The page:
On October 5th my family and I went to Craters of the Moon National Monument and Preserve in Arco, Idaho. According to the National Park Service, this “weird and scenic landscape” is a vast ocean of lava flows with scattered islands of cinder cones and sagebrush.
When we arrived, we watched a movie about a part-time explorer named Robert Limbert who journeyed through the lava three times in the 1920s. His work helped the area become a national monument in 1924.
We attended a program by a ranger who taught us about the different types of lava called ‘a’a (pronounced “ah ah” – Hawaiian), which is sharp loose rock, and pahoehoe (pronounced “pa hoy hoy” – Hawaiian), which is wrinkly and smooth rock. The ranger also told us about the vegetation that grows there like Limber Pine, and animals that survive there like Pikas.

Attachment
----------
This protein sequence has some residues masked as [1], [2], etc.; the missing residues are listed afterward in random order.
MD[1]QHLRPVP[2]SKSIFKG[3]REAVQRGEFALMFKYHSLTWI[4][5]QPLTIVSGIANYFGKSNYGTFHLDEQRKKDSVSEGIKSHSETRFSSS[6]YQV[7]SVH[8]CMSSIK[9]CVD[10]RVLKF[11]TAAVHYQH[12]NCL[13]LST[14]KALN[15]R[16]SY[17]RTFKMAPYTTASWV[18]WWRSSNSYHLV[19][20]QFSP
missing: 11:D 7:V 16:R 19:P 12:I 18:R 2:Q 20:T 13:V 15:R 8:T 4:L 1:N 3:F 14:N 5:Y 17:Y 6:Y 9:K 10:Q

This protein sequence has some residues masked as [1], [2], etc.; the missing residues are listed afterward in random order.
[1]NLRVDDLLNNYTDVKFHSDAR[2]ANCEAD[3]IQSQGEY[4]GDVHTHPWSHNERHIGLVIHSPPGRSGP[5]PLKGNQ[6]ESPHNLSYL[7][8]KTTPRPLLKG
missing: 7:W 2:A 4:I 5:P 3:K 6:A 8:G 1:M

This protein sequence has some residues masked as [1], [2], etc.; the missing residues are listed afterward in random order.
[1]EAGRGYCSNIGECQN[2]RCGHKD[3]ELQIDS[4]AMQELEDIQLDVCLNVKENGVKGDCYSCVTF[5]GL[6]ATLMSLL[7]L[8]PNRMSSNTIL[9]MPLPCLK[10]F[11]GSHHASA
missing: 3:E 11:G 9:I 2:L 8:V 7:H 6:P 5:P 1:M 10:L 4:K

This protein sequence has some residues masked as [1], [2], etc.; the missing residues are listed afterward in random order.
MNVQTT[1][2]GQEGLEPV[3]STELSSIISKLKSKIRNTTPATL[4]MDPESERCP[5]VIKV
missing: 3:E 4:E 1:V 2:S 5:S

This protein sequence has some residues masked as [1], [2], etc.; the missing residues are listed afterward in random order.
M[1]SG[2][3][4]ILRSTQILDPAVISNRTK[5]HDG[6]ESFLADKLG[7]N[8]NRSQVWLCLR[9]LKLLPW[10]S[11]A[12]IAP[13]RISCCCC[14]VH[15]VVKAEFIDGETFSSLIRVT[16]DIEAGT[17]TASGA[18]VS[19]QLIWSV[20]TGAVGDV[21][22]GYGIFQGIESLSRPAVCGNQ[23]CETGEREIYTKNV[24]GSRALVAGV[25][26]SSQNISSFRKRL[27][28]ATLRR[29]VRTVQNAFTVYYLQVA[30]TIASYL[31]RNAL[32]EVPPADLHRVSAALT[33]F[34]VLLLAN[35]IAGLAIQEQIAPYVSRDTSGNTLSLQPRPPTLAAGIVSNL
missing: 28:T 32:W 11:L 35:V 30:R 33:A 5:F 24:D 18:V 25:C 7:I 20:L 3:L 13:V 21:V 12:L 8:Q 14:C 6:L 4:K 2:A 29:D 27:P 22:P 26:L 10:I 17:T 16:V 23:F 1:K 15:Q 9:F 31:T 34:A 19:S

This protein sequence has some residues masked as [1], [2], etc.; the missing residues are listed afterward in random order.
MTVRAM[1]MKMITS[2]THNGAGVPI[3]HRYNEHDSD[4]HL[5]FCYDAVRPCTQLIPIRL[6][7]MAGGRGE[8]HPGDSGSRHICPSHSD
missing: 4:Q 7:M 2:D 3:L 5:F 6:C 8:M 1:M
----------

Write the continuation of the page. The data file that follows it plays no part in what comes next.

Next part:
After a bit, the ranger brought us to the caves where we went around touring it. We saw mini pointed rocks hanging from the ceiling; the cave was really dark but it was still fun. It was hard to climb over the collapses and the big rocks in the caves. The cave was called Indian tunnel. Then when we got out, we explored a few other caves called Honeydew, Boy-scout and Beauty cave.